JIAMDO has been pushing the Services to share common tracks for a shared-picture, integrated fire control (IFC) and operational-level joint engagement zones (JEZs). JIAMDO funds and runs exercises for combatant commands and the Services to test TTPs for joint IAMD missions. The annual Black Dart exercises, for example, test countermeasures against unmanned aerial systems. Joint IAMD challenges JIAMDO to leverage ongoing efforts to improve the air picture (the common operational picture [COP] for wide-area surveillance and battlespace awareness), combat identification (CID), discrimination (for ballistic missiles), and IFC and battle management, for example, via automated battle management aids (ABMA). Having embraced the joint IAMD vision, the Office of the Secretary of Defense and combatant commanders have accepted localized JEZ integrated air and missile defense. JIAMDO is thus active in developing its JEZ approaches and their COPs. Indeed, it regards COPs as one of the so-called pillars of IAMD, along with CID, IFC, and ABMA.

JIAMDO has the responsibility for developing the IAMD operational architecture—the broad-based description of how things work conceptually over the entire IAMD mission area. A fully functional joint IAMD architecture supports execution of current and future concepts with operationally representative positions for these systems. Applying a systems-agnostic approach, a JIAMDO technical committee takes that architecture and then defines IAMD system requirements in concert with the MDA Joint Service Systems Engineering Team (JSSET), now that MDA has the responsibility over IAMD technical assessment.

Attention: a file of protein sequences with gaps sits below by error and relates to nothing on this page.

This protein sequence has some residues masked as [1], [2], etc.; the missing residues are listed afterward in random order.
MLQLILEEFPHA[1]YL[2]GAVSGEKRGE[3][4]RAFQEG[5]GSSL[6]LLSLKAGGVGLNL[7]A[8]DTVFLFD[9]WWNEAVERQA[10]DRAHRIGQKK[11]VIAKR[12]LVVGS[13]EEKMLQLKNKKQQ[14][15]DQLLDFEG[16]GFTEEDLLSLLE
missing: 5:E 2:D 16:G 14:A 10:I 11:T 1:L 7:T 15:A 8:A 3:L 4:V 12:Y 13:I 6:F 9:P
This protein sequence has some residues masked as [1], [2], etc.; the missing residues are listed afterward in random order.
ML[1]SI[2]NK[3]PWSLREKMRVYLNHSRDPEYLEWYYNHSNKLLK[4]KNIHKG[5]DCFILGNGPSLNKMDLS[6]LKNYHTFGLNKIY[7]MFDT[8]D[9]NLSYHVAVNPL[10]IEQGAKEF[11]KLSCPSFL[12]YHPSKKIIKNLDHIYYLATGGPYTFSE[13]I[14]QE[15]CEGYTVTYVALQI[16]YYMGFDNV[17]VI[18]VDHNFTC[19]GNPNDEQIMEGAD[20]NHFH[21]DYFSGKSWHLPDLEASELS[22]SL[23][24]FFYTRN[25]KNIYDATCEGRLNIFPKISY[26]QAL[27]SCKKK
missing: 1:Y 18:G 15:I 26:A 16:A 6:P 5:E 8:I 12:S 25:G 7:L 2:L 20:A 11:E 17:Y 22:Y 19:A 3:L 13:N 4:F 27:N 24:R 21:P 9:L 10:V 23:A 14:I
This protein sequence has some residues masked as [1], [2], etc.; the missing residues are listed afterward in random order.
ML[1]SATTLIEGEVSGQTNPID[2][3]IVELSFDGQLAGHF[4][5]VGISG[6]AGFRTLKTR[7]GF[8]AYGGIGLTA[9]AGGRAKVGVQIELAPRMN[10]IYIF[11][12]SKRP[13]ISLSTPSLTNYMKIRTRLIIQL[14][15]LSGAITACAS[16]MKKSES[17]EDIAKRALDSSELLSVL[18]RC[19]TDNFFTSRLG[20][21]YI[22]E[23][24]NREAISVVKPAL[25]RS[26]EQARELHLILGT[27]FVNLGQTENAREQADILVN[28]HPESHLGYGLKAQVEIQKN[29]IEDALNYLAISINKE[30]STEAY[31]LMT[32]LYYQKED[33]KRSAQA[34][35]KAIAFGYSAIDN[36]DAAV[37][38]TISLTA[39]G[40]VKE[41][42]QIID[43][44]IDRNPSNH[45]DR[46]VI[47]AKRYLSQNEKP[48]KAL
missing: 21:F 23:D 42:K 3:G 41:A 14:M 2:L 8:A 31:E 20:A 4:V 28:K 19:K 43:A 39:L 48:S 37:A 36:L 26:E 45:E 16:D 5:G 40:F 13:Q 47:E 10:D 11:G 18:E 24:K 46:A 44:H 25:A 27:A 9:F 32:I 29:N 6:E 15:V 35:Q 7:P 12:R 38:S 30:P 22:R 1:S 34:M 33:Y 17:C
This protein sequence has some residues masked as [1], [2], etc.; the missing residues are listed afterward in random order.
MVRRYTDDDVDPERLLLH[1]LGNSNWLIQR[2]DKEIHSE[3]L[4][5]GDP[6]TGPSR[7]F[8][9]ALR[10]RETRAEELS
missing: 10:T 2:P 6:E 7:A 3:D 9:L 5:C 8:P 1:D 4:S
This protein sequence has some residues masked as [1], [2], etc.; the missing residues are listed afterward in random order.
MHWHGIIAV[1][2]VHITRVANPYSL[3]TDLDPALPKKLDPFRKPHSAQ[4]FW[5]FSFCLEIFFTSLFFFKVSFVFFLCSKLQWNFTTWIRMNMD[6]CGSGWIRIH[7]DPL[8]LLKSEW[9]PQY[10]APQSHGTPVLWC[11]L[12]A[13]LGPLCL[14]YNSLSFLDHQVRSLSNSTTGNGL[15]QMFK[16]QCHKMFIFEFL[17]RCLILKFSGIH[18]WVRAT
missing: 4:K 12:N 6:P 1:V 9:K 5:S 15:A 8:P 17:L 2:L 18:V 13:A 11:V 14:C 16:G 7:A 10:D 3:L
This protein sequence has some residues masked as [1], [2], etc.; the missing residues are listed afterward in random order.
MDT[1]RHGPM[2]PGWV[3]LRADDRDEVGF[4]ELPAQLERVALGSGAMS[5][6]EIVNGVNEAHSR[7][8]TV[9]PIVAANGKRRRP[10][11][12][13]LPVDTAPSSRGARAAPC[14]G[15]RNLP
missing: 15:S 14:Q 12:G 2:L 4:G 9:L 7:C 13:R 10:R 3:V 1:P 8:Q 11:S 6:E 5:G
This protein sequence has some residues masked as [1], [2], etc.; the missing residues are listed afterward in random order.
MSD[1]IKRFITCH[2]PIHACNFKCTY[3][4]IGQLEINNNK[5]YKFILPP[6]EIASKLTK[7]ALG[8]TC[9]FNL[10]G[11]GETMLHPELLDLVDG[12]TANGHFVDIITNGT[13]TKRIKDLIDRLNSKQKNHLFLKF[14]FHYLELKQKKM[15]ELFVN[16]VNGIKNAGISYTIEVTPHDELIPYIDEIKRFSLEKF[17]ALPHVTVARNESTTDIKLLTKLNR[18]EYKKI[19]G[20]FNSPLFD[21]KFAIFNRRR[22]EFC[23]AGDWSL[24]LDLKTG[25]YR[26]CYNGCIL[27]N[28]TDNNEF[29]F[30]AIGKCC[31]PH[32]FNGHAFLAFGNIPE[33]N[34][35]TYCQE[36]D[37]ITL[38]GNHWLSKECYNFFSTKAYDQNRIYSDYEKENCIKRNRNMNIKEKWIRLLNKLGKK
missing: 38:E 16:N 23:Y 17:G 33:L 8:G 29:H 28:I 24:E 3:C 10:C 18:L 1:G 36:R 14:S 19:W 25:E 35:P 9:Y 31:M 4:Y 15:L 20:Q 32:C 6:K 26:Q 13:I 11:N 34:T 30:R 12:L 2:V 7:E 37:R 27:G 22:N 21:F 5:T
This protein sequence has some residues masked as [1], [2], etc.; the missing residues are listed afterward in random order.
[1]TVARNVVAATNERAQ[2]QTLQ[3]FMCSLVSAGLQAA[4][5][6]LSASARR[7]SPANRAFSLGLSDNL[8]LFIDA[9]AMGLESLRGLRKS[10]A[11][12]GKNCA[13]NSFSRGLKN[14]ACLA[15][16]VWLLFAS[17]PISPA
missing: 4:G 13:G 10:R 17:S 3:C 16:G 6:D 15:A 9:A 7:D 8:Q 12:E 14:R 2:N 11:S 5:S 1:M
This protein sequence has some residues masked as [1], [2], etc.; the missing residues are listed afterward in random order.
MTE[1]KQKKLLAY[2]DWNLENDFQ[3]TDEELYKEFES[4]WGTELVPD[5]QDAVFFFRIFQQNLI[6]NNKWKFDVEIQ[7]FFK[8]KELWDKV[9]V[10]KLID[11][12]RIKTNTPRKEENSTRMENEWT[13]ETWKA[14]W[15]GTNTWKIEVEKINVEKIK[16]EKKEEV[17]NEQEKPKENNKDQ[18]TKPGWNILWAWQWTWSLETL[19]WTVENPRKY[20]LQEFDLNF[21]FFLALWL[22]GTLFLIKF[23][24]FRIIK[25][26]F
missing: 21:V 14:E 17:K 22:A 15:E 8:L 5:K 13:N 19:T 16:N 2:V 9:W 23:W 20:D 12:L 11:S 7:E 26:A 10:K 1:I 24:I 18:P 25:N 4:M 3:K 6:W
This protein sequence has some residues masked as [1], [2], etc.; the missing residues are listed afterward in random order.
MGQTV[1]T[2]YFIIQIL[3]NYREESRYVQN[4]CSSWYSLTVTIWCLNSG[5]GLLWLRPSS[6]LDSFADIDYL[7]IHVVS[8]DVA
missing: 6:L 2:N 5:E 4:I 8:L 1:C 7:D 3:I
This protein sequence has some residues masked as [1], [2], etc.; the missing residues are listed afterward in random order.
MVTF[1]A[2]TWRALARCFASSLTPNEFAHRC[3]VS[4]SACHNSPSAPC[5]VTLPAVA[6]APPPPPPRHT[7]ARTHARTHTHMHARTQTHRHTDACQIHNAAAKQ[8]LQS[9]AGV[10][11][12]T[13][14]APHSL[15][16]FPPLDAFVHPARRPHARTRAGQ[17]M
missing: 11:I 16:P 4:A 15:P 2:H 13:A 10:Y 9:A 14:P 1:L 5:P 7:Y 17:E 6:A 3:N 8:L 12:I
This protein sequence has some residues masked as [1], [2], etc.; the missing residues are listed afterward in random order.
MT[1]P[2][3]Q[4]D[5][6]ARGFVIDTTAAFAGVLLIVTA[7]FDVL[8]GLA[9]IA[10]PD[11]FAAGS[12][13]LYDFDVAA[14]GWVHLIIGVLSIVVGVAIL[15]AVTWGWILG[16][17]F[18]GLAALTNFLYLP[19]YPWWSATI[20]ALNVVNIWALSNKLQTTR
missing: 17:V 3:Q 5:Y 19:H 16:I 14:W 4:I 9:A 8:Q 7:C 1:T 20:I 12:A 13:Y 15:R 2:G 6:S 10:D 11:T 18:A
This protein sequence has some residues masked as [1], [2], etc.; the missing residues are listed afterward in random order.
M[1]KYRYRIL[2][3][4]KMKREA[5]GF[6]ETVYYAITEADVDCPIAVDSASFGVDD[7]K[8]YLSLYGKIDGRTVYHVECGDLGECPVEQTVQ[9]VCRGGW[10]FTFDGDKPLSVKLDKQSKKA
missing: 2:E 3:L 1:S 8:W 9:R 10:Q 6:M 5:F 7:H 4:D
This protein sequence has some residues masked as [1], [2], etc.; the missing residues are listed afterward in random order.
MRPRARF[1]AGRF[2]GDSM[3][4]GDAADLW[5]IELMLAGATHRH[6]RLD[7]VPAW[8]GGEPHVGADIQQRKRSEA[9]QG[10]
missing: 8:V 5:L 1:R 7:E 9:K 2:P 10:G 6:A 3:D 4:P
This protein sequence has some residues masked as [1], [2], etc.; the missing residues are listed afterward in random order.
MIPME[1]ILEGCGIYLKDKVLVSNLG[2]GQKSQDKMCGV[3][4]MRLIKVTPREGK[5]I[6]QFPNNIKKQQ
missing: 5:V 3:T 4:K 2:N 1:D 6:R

Having technical authority over IAMD missions, MDA approaches interoperability architecture first by building on legacy systems that will then inform ground-up design for future systems. To execute the joint IAMD architecture requirements for Aegis, MDA works with its Aegis BMD component and the Navy’s PEO IWS 7.0 (Future Combat Systems). IAMD interoperability requirements also apply to the Army Terminal High Altitude Air Defense and Patriot missile systems, the Air Force Airborne Warning and Control System, F-15 and F-22 aircraft, the Navy E-2 and F/A-18 aircraft, and the Army Joint Land Attack Cruise Missile Defense Elevated Netted Sensor system, among others.

The JSSET is the specific MDA entity that coordinates the work on the architectures. This team serves as a joint acquisition effort to build the future framework for the near-term joint track management capability (JTMC) and long-term joint IAMD capabilities. JSSET now has a business structure for outreach as well as traction for the system architecture products that are releasable to NATO Allies and industry for the requirements definition process.